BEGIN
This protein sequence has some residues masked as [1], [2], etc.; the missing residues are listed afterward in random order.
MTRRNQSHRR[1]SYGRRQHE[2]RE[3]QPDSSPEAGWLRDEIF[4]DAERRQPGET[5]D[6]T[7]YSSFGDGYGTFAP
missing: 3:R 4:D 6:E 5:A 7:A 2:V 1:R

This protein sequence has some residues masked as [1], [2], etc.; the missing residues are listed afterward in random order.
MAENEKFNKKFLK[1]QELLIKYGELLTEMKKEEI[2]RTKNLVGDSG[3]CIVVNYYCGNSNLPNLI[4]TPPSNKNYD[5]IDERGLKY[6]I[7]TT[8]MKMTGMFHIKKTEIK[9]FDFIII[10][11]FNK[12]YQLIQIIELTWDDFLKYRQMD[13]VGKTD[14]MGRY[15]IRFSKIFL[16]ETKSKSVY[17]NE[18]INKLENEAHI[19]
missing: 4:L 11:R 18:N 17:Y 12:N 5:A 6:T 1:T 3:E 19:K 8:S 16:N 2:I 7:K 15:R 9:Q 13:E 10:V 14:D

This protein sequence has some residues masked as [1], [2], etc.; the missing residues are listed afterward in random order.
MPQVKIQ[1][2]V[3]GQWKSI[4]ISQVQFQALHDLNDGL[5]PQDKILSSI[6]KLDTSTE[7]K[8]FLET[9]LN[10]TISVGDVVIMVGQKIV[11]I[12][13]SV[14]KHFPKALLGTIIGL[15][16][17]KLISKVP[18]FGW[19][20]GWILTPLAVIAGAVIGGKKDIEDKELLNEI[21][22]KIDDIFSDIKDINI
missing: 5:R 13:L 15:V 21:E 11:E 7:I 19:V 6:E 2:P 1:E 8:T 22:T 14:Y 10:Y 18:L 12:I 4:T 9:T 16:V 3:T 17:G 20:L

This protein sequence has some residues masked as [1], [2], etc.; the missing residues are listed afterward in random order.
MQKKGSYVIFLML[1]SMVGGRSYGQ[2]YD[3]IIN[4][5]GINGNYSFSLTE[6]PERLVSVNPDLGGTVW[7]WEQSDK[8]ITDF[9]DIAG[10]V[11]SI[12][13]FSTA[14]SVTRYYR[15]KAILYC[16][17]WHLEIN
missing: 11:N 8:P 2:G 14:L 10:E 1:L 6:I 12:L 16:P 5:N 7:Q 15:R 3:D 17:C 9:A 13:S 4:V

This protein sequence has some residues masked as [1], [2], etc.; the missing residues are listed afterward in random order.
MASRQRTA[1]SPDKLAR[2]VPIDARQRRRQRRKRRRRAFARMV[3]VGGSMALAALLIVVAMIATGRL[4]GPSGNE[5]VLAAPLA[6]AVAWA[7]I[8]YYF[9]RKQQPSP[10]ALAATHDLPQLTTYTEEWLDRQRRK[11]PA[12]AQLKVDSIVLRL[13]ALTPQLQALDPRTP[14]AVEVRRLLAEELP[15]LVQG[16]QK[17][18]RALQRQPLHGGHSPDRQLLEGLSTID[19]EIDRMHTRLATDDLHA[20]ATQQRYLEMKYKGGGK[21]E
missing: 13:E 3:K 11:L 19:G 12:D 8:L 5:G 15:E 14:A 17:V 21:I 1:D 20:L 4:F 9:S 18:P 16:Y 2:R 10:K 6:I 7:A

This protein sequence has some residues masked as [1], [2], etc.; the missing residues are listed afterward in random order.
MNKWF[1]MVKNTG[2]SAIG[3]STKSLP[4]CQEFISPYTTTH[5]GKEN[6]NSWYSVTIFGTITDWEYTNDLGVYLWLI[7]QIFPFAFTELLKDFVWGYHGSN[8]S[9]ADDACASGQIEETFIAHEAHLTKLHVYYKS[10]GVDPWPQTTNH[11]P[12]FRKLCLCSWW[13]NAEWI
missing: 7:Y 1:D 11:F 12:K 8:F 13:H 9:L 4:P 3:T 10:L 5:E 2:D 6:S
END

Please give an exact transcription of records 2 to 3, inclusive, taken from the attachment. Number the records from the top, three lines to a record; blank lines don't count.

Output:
This protein sequence has some residues masked as [1], [2], etc.; the missing residues are listed afterward in random order.
MAENEKFNKKFLK[1]QELLIKYGELLTEMKKEEI[2]RTKNLVGDSG[3]CIVVNYYCGNSNLPNLI[4]TPPSNKNYD[5]IDERGLKY[6]I[7]TT[8]MKMTGMFHIKKTEIK[9]FDFIII[10][11]FNK[12]YQLIQIIELTWDDFLKYRQMD[13]VGKTD[14]MGRY[15]IRFSKIFL[16]ETKSKSVY[17]NE[18]INKLENEAHI[19]
missing: 4:L 11:R 18:N 17:Y 12:N 5:A 6:T 1:T 3:E 19:K 8:S 16:N 2:I 7:K 15:R 9:Q 13:E 10:V 14:D

This protein sequence has some residues masked as [1], [2], etc.; the missing residues are listed afterward in random order.
MPQVKIQ[1][2]V[3]GQWKSI[4]ISQVQFQALHDLNDGL[5]PQDKILSSI[6]KLDTSTE[7]K[8]FLET[9]LN[10]TISVGDVVIMVGQKIV[11]I[12][13]SV[14]KHFPKALLGTIIGL[15][16][17]KLISKVP[18]FGW[19][20]GWILTPLAVIAGAVIGGKKDIEDKELLNEI[21][22]KIDDIFSDIKDINI
missing: 5:R 13:L 15:V 21:E 11:E 7:I 19:V 6:E 2:P 1:E 8:T 22:T 14:Y 10:Y 18:L 12:I 4:T 9:T 16:V 3:T 17:G 20:L